sushi update-dependencies {fsh-project-directory}

Build Command Option Details

The following sections give further detail on using certain command line options.


The --out or -o flag specifies where SUSHI’s output, the fsh-generated folder, should be written. By default, the folder will be written to the root folder, i.e., parallel to the input folder. When SUSHI begins, any existing content in the designated location is deleted. Within the fsh-generated folder, SUSHI generates file names based on the resource id (i.e., ${resourceType}-${resourceId}.json). If the id contains one or more path separators, SUSHI will sanitize file names to assure all files are written to the target directory. (Note: the --out option does not refer to the output folder written by the IG Publisher).


The --preprocessed or -p flag can be used to to create a folder named _preprocessed in SUSHI’s output folder. This folder will contain representations of the input FSH after several preprocessing steps have taken place. These steps include resolution of Alias values, insertion of RuleSet rules, and resolution of soft indexing. This is mainly provided as a debugging tool, for the author to verify that SUSHI is preprocessing the input FSH in an expected way, and to help trace errors in the output of SUSHI back to their source. For example, if the IG Publisher reports an error on element Bundle.entry[56].resource, it may be difficult to identify the problematic entry in your FSH source if you used soft-indexing. It is much easier, however, to identify the problematic element in the preprocessed FSH that contains explicit indices.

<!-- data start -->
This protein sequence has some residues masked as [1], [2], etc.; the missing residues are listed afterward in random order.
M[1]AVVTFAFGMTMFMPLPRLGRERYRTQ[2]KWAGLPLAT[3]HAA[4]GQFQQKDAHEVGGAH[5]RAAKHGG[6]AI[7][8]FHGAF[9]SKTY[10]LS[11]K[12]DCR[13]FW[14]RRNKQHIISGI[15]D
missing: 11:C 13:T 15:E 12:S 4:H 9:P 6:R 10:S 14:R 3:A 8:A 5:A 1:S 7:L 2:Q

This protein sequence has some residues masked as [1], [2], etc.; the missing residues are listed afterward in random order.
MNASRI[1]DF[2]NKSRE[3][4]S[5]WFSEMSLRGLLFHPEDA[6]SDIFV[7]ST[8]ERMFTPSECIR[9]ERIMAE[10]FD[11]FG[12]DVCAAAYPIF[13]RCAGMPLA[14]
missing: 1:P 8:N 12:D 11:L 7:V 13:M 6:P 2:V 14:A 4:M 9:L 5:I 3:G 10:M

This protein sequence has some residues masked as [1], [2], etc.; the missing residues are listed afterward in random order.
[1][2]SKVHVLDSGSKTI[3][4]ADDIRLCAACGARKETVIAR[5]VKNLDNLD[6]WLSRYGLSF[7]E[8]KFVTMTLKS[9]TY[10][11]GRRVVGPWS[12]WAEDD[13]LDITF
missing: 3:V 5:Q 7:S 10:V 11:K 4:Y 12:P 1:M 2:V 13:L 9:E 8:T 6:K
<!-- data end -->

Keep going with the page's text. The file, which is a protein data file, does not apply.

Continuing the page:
The example below shows a FSH snippet and a preprocessed version of that snippet. In this snippet, a Profile is defined using a RuleSet and an Alias, and below an Instance is defined which uses soft indexing.

Alias: $CAT =

Profile: ObservationProfile
Parent: Observation
* insert Metadata
* category from $CAT (required)

RuleSet: Metadata
* ^version = "1.2.3"
* ^publisher = "Example publisher"

Instance: PatientInstance
InstanceOf: Patient
* name.given[+] = "John"
* name.given[+] = "Q"

The preprocessed version of the above FSH is shown below. The $CAT alias has been resolved to its full URL, the rules contained in the RuleSet have been inserted onto the ObservationProfile, and the RuleSet itself has been removed, and the rules on the PatientInstance have been resolved to fully specified paths, which do not use soft indexing.

Alias: $CAT =

// Originally defined on lines 3 - 6